Action Job

NOTE: working on the action requires special tools and jigs and should not be attempted without them. Without these tools surfaces and parts can become rounded to where they will no longer function and/or become dangerous.

I purchased Wolf spring kit RSA-106 from Brownells. It contained a reduced power trigger return spring; 17, 18, and 19 lb. hammer springs (factory is 23 lb.); and a stronger base pin plunger spring. First I completely disassembled the gun and polished all trigger parts and pins. I used 320-grit wet-dry sandpaper on a flat surface to polish the sides of the hammer and trigger. I made sure the trigger was not rubbing against the grip frame. After polishing, cleaning and oiling I reassembled the gun using the spring kit with the 19 lb mainspring to test for reliable function.

I have two stoning fixtures that are designed specifically for shaping and polishing hammer and sear engagement surfaces, both of which are available from Brownells. The Power Custom Series 1 fixture is used for polishing triggers and sears, and the Power Custom Series 2 fixture is used for polishing the engagement surface on hammers. Available separately for the Series 1 fixture are firearm-specific adapters for working on the trigger or sear of a specific firearm. The Series 2 fixture comes with a universal adapter and multiple sizes of pivot pins to mount different hammers from different firearms for polishing. The universal adapter did not have a pin to fit the Ruger hammer so I used the hammer pivot pin from the gun.

With most Ruger SA triggers the trigger sear sits too deeply on the hammer notch. This makes a very safe, but long and creepy trigger pull. Also these surfaces are often just rough ground as they come from the factory so they need some smoothing and polishing.

I installed the hammer in my Power Custom Series 2 stoning fixture using the universal adapter. I used the original hammer pivot pin inserted groove first into one of the holes in the adapter. The pin was held in place by a set screw. I made sure the set screw contacted the groove so as not to raise a burr on the pivot surface of the pin. I marked the front edge of the hammer notch with a blue marker and adjusted the fixture until my stone was flat across the front of the notch. The notch in my hammer measured .022" deep so I took a 220 grit stone and carefully reduced the depth of the notch to .014".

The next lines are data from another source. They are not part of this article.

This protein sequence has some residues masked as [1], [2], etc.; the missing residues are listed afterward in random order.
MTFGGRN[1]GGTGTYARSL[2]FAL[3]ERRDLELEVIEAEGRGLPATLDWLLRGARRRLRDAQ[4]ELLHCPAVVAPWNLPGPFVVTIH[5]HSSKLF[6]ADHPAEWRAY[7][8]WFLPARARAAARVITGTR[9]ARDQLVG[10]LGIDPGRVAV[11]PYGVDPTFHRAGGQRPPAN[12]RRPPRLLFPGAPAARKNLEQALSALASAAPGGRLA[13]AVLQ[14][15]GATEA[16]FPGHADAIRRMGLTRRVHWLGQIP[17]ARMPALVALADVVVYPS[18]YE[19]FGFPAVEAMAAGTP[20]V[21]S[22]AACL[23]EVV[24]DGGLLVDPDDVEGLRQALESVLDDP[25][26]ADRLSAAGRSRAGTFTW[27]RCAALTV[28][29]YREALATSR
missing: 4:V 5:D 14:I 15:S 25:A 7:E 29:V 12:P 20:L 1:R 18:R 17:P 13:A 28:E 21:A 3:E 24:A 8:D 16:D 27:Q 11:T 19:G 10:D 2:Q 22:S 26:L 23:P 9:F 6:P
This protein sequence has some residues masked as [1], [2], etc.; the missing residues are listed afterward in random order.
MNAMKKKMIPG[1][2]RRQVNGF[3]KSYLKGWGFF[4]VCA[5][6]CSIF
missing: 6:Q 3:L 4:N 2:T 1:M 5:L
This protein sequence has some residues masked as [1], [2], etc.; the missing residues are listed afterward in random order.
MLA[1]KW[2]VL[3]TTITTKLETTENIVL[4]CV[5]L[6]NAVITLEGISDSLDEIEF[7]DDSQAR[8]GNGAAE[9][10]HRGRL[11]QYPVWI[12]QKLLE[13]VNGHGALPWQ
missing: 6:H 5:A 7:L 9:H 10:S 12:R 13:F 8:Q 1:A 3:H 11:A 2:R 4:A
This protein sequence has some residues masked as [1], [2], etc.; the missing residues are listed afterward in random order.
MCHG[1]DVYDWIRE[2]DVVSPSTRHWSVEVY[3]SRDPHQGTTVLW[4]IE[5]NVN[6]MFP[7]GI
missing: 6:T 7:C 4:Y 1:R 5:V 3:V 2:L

Click for full size popup photoI then rotated the hammer so I could polish the engagement surface of the hammer notch as shown in the photo. I marked the surface with a blue marker and made sure to adjust the fixture so I was polishing this surface perfectly flat. I used my hard Arkansas stone with a beveled edge to final-polish the surface.


Click for full size popup photoNext I installed the trigger in my Power Custom Series 1 stoning fixture using the BH (Blackhawk) adapter. I used a blue marker to mark the surface and adjusted the fixture until I was polishing the surface perfectly flat and square. I used my coarse ceramic stick to polish off all of the grinding/machine tool marks, then final polished with my fine ceramic stick.


Click for full size popup photoWith the trigger still installed on the BH adapter, I rotated the adapter until I could cut the rear edge of the sear at a 45 degree angle with a 220 grit narrow stone. After every 10 strokes I cleaned and oiled the surface, then re-assembled the gun and tested the trigger. After about 30 strokes, and with the 19 lb. hammer spring installed, it broke at exactly 2.5 pounds every time with no creep.